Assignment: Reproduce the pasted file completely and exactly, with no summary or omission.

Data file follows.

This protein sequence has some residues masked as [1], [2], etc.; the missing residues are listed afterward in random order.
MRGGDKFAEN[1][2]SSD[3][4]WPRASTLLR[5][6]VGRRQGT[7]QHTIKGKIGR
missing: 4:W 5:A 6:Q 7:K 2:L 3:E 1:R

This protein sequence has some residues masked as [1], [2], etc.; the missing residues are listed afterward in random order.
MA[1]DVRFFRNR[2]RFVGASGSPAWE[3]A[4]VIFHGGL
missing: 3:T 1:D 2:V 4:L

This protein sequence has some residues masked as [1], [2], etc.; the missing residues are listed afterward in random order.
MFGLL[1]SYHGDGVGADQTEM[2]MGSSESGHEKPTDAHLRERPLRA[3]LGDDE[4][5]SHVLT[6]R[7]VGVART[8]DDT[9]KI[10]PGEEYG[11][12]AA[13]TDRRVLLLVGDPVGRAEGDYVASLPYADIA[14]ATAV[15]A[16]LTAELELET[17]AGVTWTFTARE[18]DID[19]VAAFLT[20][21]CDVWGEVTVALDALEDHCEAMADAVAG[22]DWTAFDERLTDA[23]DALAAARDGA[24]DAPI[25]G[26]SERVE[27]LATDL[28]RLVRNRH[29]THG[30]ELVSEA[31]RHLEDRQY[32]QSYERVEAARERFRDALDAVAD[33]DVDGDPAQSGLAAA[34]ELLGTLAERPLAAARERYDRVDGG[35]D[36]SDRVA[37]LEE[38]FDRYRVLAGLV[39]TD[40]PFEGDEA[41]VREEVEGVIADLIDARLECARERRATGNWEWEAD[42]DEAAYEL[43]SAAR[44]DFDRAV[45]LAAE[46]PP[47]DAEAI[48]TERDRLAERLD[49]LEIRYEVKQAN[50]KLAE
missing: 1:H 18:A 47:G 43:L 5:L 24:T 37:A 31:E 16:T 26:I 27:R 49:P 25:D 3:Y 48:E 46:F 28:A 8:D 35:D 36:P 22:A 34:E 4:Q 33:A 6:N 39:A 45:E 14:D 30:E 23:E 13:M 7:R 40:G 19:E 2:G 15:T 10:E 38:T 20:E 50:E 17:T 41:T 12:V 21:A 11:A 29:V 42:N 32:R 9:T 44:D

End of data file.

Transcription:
This protein sequence has some residues masked as [1], [2], etc.; the missing residues are listed afterward in random order.
MRGGDKFAEN[1][2]SSD[3][4]WPRASTLLR[5][6]VGRRQGT[7]QHTIKGKIGR
missing: 4:W 5:A 6:Q 7:K 2:L 3:E 1:R

This protein sequence has some residues masked as [1], [2], etc.; the missing residues are listed afterward in random order.
MA[1]DVRFFRNR[2]RFVGASGSPAWE[3]A[4]VIFHGGL
missing: 3:T 1:D 2:V 4:L

This protein sequence has some residues masked as [1], [2], etc.; the missing residues are listed afterward in random order.
MFGLL[1]SYHGDGVGADQTEM[2]MGSSESGHEKPTDAHLRERPLRA[3]LGDDE[4][5]SHVLT[6]R[7]VGVART[8]DDT[9]KI[10]PGEEYG[11][12]AA[13]TDRRVLLLVGDPVGRAEGDYVASLPYADIA[14]ATAV[15]A[16]LTAELELET[17]AGVTWTFTARE[18]DID[19]VAAFLT[20][21]CDVWGEVTVALDALEDHCEAMADAVAG[22]DWTAFDERLTDA[23]DALAAARDGA[24]DAPI[25]G[26]SERVE[27]LATDL[28]RLVRNRH[29]THG[30]ELVSEA[31]RHLEDRQY[32]QSYERVEAARERFRDALDAVAD[33]DVDGDPAQSGLAAA[34]ELLGTLAERPLAAARERYDRVDGG[35]D[36]SDRVA[37]LEE[38]FDRYRVLAGLV[39]TD[40]PFEGDEA[41]VREEVEGVIADLIDARLECARERRATGNWEWEAD[42]DEAAYEL[43]SAAR[44]DFDRAV[45]LAAE[46]PP[47]DAEAI[48]TERDRLAERLD[49]LEIRYEVKQAN[50]KLAE
missing: 1:H 18:A 47:G 43:L 5:L 24:T 37:A 31:E 16:T 26:I 27:R 49:P 25:D 3:Y 48:E 46:F 28:A 8:D 35:D 36:P 22:A 34:E 4:Q 33:A 6:N 39:A 45:E 14:D 30:E 23:E 13:M 7:R 40:G 19:E 2:G 15:T 10:E 38:T 20:E 50:E 17:T 41:T 12:V 21:A 11:A 29:V 42:N 32:R 9:T 44:D